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Publication numberUS2183624 A
Publication typeGrant
Publication dateDec 19, 1939
Filing dateJun 10, 1938
Publication numberUS 2183624 A, US 2183624A, US-A-2183624, US2183624 A, US2183624A
InventorsJacob R. Schwartz
Export CitationBiBTeX, EndNote, RefMan
External Links: USPTO, USPTO Assignment, Espacenet
Laminated bite wafer
US 2183624 A
Abstract  available in
Images(1)
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Claims  available in
Description  (OCR text may contain errors)

Dec. 19, 1939. J. R. SCHWARTZ LAMINATED BITE WAFEP Filed June 10, 1958 INVENTOR.

JACOB A. SCHWARTZ ATT NEY,

Patented Dec. 19, 1939 UNITED STATES i'rATENT OFFICE LAMINATED BITE WAFER,

2 Claims.

My present invention relates to dental bite wafers, and more particularly to laminated wafers for obtaining precise occlusal registers.

One of the main objects of my present invention is to provide a laminated occlusal bite wafer which is constructed so as to provide a clean, sharp and accurate bite, or occlusal register, whereby the formed wafer readily lends itself as a key for precision registration of models in a dental articulator.

Another important object of my invention may be stated to reside in the provision of an occlusal bite wafer which comprises alternate layers of soft and hard wax separated by thin layers of a material capable of stretching and conforming to the biting characteristics and yet being highly resistant to piercing by sharp cusps of teeth.

Another object of my invention is to provide a method of fabricating a wax bite register wherein a plurality of wax layers, separated by Cellophane sheets, are caused to adhere by heat and pressure, and wafers of predetermined shapes are stamped out of the adhering layers; such wafers being characterized by the ability to conform readily to the object impressed therein.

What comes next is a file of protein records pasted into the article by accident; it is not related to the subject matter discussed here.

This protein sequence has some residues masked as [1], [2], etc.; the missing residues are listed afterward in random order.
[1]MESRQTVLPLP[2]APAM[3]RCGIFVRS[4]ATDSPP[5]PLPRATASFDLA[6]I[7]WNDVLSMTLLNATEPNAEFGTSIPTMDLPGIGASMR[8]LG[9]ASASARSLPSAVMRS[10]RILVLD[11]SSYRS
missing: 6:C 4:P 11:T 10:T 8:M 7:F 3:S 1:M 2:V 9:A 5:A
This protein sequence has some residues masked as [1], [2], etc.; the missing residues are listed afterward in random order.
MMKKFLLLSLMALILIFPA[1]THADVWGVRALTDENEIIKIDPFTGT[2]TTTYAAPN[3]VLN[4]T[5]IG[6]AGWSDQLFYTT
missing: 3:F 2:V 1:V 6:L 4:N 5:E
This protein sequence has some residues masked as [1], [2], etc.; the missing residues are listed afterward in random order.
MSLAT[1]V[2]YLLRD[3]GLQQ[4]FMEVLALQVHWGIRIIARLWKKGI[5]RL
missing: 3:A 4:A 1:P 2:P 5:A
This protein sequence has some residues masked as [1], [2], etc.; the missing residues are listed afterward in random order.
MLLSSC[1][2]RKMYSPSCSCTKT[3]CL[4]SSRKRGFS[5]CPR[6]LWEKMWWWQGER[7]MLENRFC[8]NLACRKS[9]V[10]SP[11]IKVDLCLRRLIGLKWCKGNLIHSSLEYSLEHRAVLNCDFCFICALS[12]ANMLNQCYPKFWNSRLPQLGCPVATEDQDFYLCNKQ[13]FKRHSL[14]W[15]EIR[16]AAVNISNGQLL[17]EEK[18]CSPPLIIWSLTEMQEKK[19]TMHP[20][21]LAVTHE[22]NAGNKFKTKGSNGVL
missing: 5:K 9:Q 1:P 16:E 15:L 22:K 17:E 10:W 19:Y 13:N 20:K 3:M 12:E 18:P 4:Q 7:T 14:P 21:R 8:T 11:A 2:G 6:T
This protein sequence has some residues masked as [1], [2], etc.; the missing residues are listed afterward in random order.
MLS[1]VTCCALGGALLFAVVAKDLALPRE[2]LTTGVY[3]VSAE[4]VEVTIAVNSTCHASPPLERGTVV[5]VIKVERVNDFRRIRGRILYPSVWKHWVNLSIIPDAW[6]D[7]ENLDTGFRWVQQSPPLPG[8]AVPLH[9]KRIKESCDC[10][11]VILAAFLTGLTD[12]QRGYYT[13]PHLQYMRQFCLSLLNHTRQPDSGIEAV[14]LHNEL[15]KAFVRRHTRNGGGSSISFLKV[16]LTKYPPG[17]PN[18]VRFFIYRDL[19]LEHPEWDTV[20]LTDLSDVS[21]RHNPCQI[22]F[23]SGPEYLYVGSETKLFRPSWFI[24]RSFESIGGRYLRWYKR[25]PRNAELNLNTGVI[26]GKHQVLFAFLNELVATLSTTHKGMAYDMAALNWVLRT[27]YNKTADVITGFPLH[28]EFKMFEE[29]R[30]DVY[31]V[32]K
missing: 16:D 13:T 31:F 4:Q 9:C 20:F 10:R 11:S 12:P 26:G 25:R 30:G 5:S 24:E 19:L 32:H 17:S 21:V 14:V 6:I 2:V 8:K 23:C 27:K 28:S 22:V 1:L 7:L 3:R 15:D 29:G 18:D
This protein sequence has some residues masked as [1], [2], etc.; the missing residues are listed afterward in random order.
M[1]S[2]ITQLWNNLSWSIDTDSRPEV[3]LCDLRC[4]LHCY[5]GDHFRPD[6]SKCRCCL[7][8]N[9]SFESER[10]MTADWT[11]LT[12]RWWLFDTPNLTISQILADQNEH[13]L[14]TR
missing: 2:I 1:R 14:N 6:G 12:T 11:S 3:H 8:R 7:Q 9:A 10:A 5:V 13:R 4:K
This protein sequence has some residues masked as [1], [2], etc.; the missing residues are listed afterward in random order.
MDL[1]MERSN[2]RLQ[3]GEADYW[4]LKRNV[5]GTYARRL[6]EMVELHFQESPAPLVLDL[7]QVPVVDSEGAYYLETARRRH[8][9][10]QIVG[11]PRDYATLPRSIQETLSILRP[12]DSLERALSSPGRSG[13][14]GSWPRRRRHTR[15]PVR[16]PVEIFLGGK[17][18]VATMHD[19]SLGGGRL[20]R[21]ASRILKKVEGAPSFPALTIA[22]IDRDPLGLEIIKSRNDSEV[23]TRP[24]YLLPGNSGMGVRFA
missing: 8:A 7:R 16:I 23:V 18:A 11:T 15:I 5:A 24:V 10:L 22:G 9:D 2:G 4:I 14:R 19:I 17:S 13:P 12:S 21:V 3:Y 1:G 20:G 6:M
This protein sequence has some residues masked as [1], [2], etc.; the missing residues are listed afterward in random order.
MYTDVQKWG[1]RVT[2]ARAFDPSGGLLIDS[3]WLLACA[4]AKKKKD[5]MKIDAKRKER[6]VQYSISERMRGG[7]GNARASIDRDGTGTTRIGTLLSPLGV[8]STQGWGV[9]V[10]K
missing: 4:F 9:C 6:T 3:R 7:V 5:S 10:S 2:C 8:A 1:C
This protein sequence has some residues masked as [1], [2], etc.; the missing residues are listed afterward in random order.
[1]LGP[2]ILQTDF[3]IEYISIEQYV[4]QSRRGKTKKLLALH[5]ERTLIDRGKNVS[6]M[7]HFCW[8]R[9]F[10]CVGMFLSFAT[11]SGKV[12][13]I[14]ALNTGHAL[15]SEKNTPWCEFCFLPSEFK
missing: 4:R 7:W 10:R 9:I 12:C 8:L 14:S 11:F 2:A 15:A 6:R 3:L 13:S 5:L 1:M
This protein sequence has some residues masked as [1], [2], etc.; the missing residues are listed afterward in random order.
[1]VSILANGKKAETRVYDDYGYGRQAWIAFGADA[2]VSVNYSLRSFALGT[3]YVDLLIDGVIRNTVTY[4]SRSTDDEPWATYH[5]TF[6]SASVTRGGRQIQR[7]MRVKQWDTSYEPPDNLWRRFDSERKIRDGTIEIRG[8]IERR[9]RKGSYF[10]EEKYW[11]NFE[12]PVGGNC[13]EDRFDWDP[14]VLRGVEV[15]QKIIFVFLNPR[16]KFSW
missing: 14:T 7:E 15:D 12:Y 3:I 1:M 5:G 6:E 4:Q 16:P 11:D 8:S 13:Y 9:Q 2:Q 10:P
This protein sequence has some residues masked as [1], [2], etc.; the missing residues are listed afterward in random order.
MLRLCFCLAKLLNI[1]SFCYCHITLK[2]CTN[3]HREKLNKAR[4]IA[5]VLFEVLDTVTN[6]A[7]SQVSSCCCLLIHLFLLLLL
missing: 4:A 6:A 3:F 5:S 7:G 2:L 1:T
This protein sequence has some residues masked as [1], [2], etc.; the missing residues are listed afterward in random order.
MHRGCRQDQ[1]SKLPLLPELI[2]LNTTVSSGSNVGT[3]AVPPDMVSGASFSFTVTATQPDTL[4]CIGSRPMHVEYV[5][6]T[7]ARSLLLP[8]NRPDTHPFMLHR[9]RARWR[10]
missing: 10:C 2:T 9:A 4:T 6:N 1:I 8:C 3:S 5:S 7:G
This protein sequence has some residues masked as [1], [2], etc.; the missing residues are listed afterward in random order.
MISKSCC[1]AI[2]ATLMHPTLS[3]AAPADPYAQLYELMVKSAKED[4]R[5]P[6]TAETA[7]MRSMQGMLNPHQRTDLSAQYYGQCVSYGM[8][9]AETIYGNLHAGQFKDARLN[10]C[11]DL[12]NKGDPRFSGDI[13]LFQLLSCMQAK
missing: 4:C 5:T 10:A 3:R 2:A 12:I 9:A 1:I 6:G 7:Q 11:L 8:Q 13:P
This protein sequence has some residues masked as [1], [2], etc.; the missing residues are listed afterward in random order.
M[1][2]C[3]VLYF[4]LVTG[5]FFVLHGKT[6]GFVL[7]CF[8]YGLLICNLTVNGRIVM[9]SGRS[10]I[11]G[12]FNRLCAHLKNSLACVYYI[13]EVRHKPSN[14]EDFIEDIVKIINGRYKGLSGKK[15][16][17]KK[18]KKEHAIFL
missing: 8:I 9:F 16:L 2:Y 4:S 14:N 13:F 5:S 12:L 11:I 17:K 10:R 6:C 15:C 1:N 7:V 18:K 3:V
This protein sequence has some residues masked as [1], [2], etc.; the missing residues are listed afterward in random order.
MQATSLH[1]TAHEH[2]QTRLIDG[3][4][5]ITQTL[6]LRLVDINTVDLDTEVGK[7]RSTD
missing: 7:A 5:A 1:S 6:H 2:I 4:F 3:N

Another object of my invention is to provide an especially prepared laminated wax bite form with interposed sustained films to assure definite occlusal register; the outer layers of the form giving sharp incisal and occlusal impressions; the middle layer being of a harder substance to function as a resistance; and the interposed films keeping the waxes together, preventing them from squashing apart, and yielding with the wax during the biting stress thereby preventing piercing and tearing of the form.

Still other objects of my invention are to improve generally the simplicity and efficiency of wax bite registers, and more especially to provide laminated wax bite wafers which are not only reliable and durable in usage, but are additionally economical to manufacture.

The novel features which I believe to be characteristic of my invention are set forth in particularity in the appended claims. The invention itself, however, both as to its construction and mode of usage, will best be understood by reference to the following description, taken in connection with the drawing, in which I have indicated a preferred embodiment whereby my invention may be carried into effect.

In the drawing:

Fig. 1 shows a plan view in perspective of a laminated bite wafer embodying the invention,

Fig. 2 is a magnified view of a section taken along line 2--2 of Fig. 1 looking in the direction of the arrows,

Figs. 3, 4 and 5 show plan views of wafers with modified forms,

Fig. 6 shows the sectional appearance of a wafer 5 during the biting thereof.